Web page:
3. What are the literal and metaphorical meanings of the last verse ?

  4. Argue for or against the interpretation that the poet is contemplating suicide.

  5. What is the message of the poem ? Provide quotes to support your answer.

  6. What do you know about Frost and how his auto- / poetic biography is reflected in the poem?

    (questions submitted by: Bronia Kabakovitch

    -Lod Science Comphrehensive High School )

 


"Mending Wall" - by Robert Frost

    Content questions:
  • Where is the wall ?
  • What season/time of the year is it? / When does the speaker mend the wall ? Who helps him?
  • Why does the wall need mending ?
  • What do the hunters do? / What is "the work of hunters"?
  • Why is the wall actually not needed?
  • What causes the boulders to fall every year?
  • What do the two farmers grow?
  • When can walls be useful, according to the poem?
  • Describe the neighbour.
    Inference questions:
  • What is it "that does not love a wall"? 
  • What does the wall represent? the gaps ? the pine/apple trees?
  • What is the poet's attitude to walls ?
  • In repairing the wall, what are the neighbours acting against ?
  • What is spring responsible for ?
  • Why is the spell needed?
  • What are "elves"? What are they possibly connected with?
  • In which line (approximately) does the poet begin to be serious ?
  • What is the wall a symbol of ?
  • How is it suggested that the neighbours are opponents ?
  • What is the difference of opinion between the two neighbours ?
  • How does the poet make us feel that his neighbour is not a very sensitive person?
  • What is the "darkness" the neighbour seems to move in ?
  • Contrast the two characters, the poet and his neighbour.
  • Why is the speaker unhappy about rebuilding the wall between his neighbour and himself ?
  • Literary questions:
  • Why does the poet begin with an inversion "Something there is that doesn't love a wall" instead of the more usual "There is something that doesn't love a wall" ?
  • What would you say are the basic character-traits of Frost's neighbour? Why is he described in this way ?
  • Contrast the two characters.
  • Would you say Frost's language is special? How?
  • What kind of images does Frost use?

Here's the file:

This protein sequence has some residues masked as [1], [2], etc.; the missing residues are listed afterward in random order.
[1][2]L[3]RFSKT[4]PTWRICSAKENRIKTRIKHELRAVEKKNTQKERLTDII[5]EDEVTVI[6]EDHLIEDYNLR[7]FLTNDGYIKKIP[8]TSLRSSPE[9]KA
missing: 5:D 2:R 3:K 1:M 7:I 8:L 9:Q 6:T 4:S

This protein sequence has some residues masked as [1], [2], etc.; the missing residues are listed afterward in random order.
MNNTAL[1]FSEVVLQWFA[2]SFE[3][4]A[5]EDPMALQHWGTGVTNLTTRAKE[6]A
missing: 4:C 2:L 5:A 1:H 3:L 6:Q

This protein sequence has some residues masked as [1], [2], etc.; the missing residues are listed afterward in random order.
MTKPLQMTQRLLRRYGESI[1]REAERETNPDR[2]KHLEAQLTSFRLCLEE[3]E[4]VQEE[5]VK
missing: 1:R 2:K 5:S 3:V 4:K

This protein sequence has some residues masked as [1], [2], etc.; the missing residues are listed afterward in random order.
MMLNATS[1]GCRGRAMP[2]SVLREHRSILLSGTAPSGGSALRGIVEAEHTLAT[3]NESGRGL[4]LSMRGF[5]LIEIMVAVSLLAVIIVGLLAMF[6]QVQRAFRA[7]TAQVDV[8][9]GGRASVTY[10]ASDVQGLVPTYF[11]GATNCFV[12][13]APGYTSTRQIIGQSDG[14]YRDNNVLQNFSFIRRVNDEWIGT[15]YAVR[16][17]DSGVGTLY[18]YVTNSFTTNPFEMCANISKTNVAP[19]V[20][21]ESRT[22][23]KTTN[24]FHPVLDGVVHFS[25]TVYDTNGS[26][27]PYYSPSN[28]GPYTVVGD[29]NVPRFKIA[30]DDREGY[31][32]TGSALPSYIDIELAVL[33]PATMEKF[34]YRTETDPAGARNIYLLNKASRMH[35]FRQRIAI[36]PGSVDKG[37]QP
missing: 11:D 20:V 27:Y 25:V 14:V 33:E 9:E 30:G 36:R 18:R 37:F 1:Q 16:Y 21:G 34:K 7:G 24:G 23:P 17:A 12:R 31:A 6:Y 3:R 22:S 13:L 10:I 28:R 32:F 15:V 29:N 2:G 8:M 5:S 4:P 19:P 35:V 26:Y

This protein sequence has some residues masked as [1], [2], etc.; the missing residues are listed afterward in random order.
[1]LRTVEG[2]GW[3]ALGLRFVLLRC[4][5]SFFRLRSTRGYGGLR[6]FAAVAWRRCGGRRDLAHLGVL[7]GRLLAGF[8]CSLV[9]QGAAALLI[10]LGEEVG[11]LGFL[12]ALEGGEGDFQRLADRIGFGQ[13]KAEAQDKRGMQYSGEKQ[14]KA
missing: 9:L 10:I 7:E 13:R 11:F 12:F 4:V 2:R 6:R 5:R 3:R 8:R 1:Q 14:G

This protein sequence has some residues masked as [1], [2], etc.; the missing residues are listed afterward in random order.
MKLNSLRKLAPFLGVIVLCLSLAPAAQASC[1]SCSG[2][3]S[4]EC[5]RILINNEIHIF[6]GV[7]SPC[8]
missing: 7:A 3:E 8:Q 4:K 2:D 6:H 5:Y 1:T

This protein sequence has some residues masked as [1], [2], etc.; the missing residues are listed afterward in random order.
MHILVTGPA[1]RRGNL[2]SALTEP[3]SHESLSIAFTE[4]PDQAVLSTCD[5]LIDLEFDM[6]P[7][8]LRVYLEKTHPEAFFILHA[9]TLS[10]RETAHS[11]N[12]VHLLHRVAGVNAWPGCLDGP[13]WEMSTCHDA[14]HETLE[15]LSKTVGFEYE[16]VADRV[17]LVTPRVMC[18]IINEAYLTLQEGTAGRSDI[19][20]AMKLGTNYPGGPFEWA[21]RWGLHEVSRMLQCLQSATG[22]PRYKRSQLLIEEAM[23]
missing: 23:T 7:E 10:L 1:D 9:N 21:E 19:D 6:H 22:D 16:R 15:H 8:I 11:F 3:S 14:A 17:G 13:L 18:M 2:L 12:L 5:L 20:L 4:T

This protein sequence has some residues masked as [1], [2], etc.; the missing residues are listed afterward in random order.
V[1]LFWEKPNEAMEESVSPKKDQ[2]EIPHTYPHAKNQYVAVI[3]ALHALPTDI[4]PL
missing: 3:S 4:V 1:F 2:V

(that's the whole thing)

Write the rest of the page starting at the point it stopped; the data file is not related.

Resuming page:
• Do you know what the sound pattern of the poem is called?
  • Do you know anything that links Frost to Israel, so to speak?

(questions submitted by Tzilla Kratter)


 

  1. The symbolism of the wall in the poem. What does the wall represent ?

  2. How do each of the two neighbors in the poem feel about the wall? Take the side of each and explain.

  3. How would you describe the relationship between the two neighbors . Do they really need the wall ? Your opinion. (Quote from the poem )

  4. Why is it necessary to mend the wall?

  5. Is the speaker convinced that "Good Fences Make Good Neighbors "?Which arguments is he trying to use to convince the speaker?

  6. Describe the speaker in the poem.Could this poem only be spoken by a rural New Englander? Who else might use a similar argument and a similar symbol ?

(questions submitted by: Bronia Kabakovitch

Lod Science Comphrehensive High School )

 


Richard Cory by Robert Frost

    Content questions
  • Describe Richard Cory.
  • How did Richard Cory dress? behave?
  • How did people react to Richard Cory?
  • What are the facts told in this poem?
  • Inference questions
  • Why is the last line such a surprise?
  • Why did the poem shock you? Did it?
  • Why did the towns people envy Richard Cory?
  • Literary questions
  • How is a poem different from a news item in a paper?
  • What is the tone of this poem?
  • How is irony (of situations) created?
  • From whose point of view are the facts told?
  • Do you know what an allegory 

(questions submitted by Tzilla Kratter)

 


  1. How is Richard Cory presented in the poem? *his name * looks,education,manners (quote) *his attitude towards the commoners .

  2. How are townspeople presented in the poem? What is their attitude towards Richard Cory?Why ? How do you think they felt " ...one calm summer night..." ?

  3. Is there any significance in the poet's choice of the characters and their feelings? *the name * the bitterness of the people on the pavement * the ideal image of R.C. * the time of the day/night

  4. Why do you think he committed suicide ?

  5. What is the message of the poem? Quote from the poem to support your opinion.

  6. How is the narrator presented in the poem ? Why do you think the poet wrote about Richard Cory ?

(questions submitted by: Bronia Kabakovitch

Lod Science Comphrehensive High School )

 


 

Musee des Beaux Arts by W. H. Auden

  1. How can Auden's autobiography be related to the ideas presented in the poem ? Why was the poem written ? What inspired Auden to create this masterpiece?Explain the title.

  2. What is the poem suggesting about the nature of cruelty?

  3. Who in the poem cares about human suffering ?

  4. How is the religious motif ( a sign, an image, a melody representing smth./sb.) revealed in the first three stanzas.

  5. Take one of the images of the poem and comment on its appropriacy to the theme of the poem.

  6. Comment on how the choice of words reflects the meaning of the poem.

  7. Why do you think the poet chose Peter Bruegel's "Icarus" to illustrate his theme of the world's indifference to human suffering ?

    (questions submitted by: Bronia Kabakovitch

    Lod Science Comphrehensive High School )